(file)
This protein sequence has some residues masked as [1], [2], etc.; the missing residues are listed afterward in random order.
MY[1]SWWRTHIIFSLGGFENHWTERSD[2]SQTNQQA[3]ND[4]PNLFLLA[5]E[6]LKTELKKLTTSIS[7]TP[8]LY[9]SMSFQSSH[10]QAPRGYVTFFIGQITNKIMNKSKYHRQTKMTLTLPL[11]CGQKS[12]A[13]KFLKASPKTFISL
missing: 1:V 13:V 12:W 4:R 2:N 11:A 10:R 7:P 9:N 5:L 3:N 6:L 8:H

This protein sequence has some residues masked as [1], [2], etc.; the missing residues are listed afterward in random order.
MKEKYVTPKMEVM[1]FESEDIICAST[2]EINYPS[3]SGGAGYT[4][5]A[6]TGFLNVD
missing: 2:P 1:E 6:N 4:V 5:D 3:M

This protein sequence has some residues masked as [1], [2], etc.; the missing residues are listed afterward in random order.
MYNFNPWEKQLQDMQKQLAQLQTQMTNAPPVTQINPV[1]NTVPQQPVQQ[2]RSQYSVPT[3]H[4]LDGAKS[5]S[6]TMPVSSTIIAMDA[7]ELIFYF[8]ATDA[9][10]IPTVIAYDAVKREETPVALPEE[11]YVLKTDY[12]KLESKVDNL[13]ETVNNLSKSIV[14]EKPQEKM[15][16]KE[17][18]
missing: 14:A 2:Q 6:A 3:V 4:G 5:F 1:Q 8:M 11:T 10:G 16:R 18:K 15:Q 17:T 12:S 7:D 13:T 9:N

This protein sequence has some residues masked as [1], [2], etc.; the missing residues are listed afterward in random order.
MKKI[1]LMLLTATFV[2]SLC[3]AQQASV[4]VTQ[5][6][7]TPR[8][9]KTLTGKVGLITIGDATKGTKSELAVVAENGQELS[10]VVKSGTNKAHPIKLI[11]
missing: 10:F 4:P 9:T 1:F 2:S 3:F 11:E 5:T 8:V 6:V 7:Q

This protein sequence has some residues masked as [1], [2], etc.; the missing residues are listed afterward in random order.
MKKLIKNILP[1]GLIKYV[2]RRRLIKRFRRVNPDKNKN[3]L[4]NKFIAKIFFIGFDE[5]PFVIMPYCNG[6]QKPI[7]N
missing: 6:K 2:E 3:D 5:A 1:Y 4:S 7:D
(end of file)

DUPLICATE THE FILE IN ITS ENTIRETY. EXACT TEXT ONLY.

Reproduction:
This protein sequence has some residues masked as [1], [2], etc.; the missing residues are listed afterward in random order.
MY[1]SWWRTHIIFSLGGFENHWTERSD[2]SQTNQQA[3]ND[4]PNLFLLA[5]E[6]LKTELKKLTTSIS[7]TP[8]LY[9]SMSFQSSH[10]QAPRGYVTFFIGQITNKIMNKSKYHRQTKMTLTLPL[11]CGQKS[12]A[13]KFLKASPKTFISL
missing: 1:V 13:V 12:W 4:R 2:N 11:A 10:R 7:P 9:N 5:L 3:N 6:L 8:H

This protein sequence has some residues masked as [1], [2], etc.; the missing residues are listed afterward in random order.
MKEKYVTPKMEVM[1]FESEDIICAST[2]EINYPS[3]SGGAGYT[4][5]A[6]TGFLNVD
missing: 2:P 1:E 6:N 4:V 5:D 3:M

This protein sequence has some residues masked as [1], [2], etc.; the missing residues are listed afterward in random order.
MYNFNPWEKQLQDMQKQLAQLQTQMTNAPPVTQINPV[1]NTVPQQPVQQ[2]RSQYSVPT[3]H[4]LDGAKS[5]S[6]TMPVSSTIIAMDA[7]ELIFYF[8]ATDA[9][10]IPTVIAYDAVKREETPVALPEE[11]YVLKTDY[12]KLESKVDNL[13]ETVNNLSKSIV[14]EKPQEKM[15][16]KE[17][18]
missing: 14:A 2:Q 6:A 3:V 4:G 5:F 1:Q 8:M 11:T 10:G 16:R 18:K 15:Q 17:T 12:S 7:D 13:T 9:N

This protein sequence has some residues masked as [1], [2], etc.; the missing residues are listed afterward in random order.
MKKI[1]LMLLTATFV[2]SLC[3]AQQASV[4]VTQ[5][6][7]TPR[8][9]KTLTGKVGLITIGDATKGTKSELAVVAENGQELS[10]VVKSGTNKAHPIKLI[11]
missing: 10:F 4:P 9:T 1:F 2:S 3:F 11:E 5:T 8:V 6:V 7:Q

This protein sequence has some residues masked as [1], [2], etc.; the missing residues are listed afterward in random order.
MKKLIKNILP[1]GLIKYV[2]RRRLIKRFRRVNPDKNKN[3]L[4]NKFIAKIFFIGFDE[5]PFVIMPYCNG[6]QKPI[7]N
missing: 6:K 2:E 3:D 5:A 1:Y 4:S 7:D